The money isn't worth it. The lifestyle wasn't worth it. I mean, we had a beautiful apartment downtown Denver. We had new cars.

Brittani:
But for what, so we could not see each other all the time?

Adam:
That’s a roommate situation, that’s not a marriage.

Adam and Brittani Fenimore | On the Road by Moon
Adam and Brittani Fenimore in the van | On the Road by Moon

Brittani:
So it’s not to say that van life takes away the hard stuff, we’re still two humans that live in 80 square feet now so there’s other challenges, but it feels–

Adam:
-more healthy.

Brittani:
Yeah, it’s more healthy. We have our quarrels and drive each other nuts sometimes, but I’d rather have that than not seeing you for a week.

And yeah, for the first couple of weeks we felt we were getting duped into a lifestyle that wasn’t actually a thing.

Henry:
What were some of your expectations, or some things you never expected?

Adam:
The expectations... like anything you see behind a phone or computer screen, you see what you want to see. We never really knew that most people on those (online) platforms don’t actually live in their vehicles. And yeah, for the first couple of weeks we felt we were getting duped into a lifestyle that wasn’t actually a thing.

Adam and Brittani Fenimore at Joshua Tree | On the Road by Moon
Adam and Brittani Fenimore Joshua Tree Vanlife | On the Road by Moon

Henry:
In your experience, what percentage of people are out here doing this full-time?

Adam:
People are out here doing it. They're out here. There's no doubt about it. But there's a different reality on social media.

Brittani:
I would agree with that.

Adam:
It's like on social media, you would think all those people are going out... but it’s a small percentage.

Brittani:
But there's definitely people out here who don't maybe have a social media presence, who just do it and don't care if the world sees it. And then there's people who are on the opposite end of the spectrum who want to do it, and they portray that they are, but it's more for the social platform.

We really like community, and that was kind of a reason we wanted to do this again, we attached ourselves to van life for the community that it can bring.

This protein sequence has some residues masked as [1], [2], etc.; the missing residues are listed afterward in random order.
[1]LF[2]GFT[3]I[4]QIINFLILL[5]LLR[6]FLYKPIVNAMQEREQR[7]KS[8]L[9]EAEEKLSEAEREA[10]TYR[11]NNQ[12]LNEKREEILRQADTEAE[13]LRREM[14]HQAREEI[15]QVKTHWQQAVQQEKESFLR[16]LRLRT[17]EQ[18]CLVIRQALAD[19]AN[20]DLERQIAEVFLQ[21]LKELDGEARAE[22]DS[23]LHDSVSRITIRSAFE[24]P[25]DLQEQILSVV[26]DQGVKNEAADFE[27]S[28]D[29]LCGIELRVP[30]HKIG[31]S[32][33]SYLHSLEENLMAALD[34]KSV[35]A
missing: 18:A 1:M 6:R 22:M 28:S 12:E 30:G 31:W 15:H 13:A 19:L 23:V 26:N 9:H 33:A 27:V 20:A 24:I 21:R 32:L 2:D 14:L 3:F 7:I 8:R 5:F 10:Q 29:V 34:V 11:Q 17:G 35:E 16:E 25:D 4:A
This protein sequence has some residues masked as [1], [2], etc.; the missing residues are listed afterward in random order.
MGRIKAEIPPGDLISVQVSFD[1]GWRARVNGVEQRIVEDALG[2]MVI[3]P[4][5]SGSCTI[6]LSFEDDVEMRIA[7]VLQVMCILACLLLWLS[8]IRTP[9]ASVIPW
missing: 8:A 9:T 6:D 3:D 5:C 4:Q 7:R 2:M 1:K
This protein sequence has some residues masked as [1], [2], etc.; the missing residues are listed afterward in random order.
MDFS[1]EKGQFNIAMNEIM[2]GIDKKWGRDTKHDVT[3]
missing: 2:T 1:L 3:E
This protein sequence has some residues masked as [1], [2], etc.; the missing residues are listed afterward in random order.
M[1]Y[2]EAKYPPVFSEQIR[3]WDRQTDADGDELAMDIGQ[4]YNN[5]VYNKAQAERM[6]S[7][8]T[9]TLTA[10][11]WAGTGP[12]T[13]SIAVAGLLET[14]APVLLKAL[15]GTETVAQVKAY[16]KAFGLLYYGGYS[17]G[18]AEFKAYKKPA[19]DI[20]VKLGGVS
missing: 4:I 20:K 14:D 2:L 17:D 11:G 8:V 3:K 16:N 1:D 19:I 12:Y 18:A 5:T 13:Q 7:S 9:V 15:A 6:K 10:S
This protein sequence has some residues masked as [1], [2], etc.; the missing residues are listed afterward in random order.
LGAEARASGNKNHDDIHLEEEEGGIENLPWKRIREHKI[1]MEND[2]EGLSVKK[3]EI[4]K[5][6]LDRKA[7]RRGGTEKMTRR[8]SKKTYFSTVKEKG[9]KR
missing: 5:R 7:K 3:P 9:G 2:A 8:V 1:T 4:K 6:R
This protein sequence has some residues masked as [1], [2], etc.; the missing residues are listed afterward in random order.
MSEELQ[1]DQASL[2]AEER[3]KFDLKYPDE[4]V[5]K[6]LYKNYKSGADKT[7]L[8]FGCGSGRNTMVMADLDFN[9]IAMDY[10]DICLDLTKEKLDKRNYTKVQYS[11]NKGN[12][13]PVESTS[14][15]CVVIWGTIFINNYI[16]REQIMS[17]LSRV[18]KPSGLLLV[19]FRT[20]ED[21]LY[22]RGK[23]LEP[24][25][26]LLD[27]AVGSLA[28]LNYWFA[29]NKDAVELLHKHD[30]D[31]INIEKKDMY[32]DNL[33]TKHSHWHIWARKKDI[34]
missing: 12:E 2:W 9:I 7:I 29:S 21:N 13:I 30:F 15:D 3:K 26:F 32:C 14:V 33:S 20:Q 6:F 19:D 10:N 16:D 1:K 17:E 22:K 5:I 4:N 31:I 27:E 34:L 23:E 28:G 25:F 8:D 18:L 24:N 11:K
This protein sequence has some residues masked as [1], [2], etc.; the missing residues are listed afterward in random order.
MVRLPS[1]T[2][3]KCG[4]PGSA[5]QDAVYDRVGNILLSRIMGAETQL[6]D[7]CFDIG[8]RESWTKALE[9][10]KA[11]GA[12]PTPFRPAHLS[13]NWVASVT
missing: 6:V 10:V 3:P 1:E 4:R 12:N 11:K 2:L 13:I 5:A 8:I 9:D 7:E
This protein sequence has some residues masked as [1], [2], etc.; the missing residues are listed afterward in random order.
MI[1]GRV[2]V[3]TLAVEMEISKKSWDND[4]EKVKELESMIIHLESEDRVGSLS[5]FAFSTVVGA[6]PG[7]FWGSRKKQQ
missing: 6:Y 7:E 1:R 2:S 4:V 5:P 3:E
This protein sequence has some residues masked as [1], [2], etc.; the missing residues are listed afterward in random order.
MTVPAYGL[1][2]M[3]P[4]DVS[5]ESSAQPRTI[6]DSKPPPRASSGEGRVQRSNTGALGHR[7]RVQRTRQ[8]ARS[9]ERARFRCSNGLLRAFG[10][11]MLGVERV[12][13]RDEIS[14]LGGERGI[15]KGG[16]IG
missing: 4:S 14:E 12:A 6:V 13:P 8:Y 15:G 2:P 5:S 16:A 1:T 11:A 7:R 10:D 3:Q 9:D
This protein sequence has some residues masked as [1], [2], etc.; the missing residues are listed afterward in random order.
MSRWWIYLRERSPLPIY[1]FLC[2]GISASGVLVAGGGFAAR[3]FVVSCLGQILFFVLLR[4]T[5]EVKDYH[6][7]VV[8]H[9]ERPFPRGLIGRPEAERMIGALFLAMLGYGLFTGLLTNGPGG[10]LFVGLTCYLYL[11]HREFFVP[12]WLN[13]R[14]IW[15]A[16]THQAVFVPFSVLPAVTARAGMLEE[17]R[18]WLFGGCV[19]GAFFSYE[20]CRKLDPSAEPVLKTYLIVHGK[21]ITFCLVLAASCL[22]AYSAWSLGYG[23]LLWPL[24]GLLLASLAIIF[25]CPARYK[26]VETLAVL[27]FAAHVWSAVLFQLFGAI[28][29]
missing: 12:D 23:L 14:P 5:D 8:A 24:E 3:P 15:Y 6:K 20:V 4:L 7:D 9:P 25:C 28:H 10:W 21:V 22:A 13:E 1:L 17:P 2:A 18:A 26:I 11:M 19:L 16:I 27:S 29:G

Henry:
So there’s a range - aspirational, social media on one hand, and then there's people actually living the life that don't give a fuck about social media.

Brittani:
Totally. People who almost frown upon even utilizing it because it's like, basically tying yourself back into the normal societal world, if you will. So there's that end of people, and then I feel like we're somewhere in the middle - we like to share, we like to inspire people, and we're out here doing it.

The common thread that I see with van-lifers and people who live on the road, would be a breaking point of happiness just in general in their life, whether that was through work, or family or whatever, something that wasn't bringing anything for them.

I don't think I don't know if we would have the social media following that we do without COVID, which sounds kind of weird. We really like community, and that was kind of a reason we wanted to do this again, we attached ourselves to van life for the community that it can bring. And that was stripped away from us pretty much immediately when we moved in our van, so, really, we turned to social media to try and build that sense of community that we were missing that we really longed to have. Not to say that we didn't put work in, to build anything you have to put in work. We were trying to connect with people.

Vanlife dog | On the Road by Moon

Vanlife cute dog | On the Road by Moon

One of the things we did when we first started is we just started taking tequila shots during quarantine and celebrating milestones of followers, thanking people for joining our community by taking a tequila shot. I don't really know why that was so exciting for others but it was, and people would do it with us, which is so funny.